Episode 22 – Calling starvation what is is, with Catriona Murdoch

Catriona Murdoch

 Is starving people to win a war a crime? Most international humanitarian law scholars say yes. And the International Criminal Court added starvation as a war crime to their statute in December 2019.

But how do you prosecute it? “Starvation and famines rarely occur in a vacuum,” says our guest Catriona Murdoch. She works with Global Rights Compliance, and has written extensively on the subject.

She’s pointed out how food insecurity, malnutrition and disease are often factors already in play when a country is at war, let alone climate and resource issues. Finding the evidence to link individuals to a decision to deprive civilians from food will most likely depend on evidence of blockades (think Yemen), sieges of humanitarian workers (think South Sudan), cutting off relief supplies (think Syria), she says.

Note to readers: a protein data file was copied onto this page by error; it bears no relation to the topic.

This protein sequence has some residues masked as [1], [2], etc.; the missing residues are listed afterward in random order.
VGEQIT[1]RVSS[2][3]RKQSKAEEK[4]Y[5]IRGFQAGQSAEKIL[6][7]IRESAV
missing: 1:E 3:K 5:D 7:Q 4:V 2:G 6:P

Her choice of a book was by the The Girl Returned by Donatella Di Pietrantonio. And for a movie she suggests For Sama – “harrowing but very beautiful” .


This podcast has been produced as part of a partnership with JusticeInfo.net, an independent website in French and English covering justice initiatives in countries dealing with serious violence. It is a media outlet of Fondation Hirondelle, based in Lausanne, Switzerland.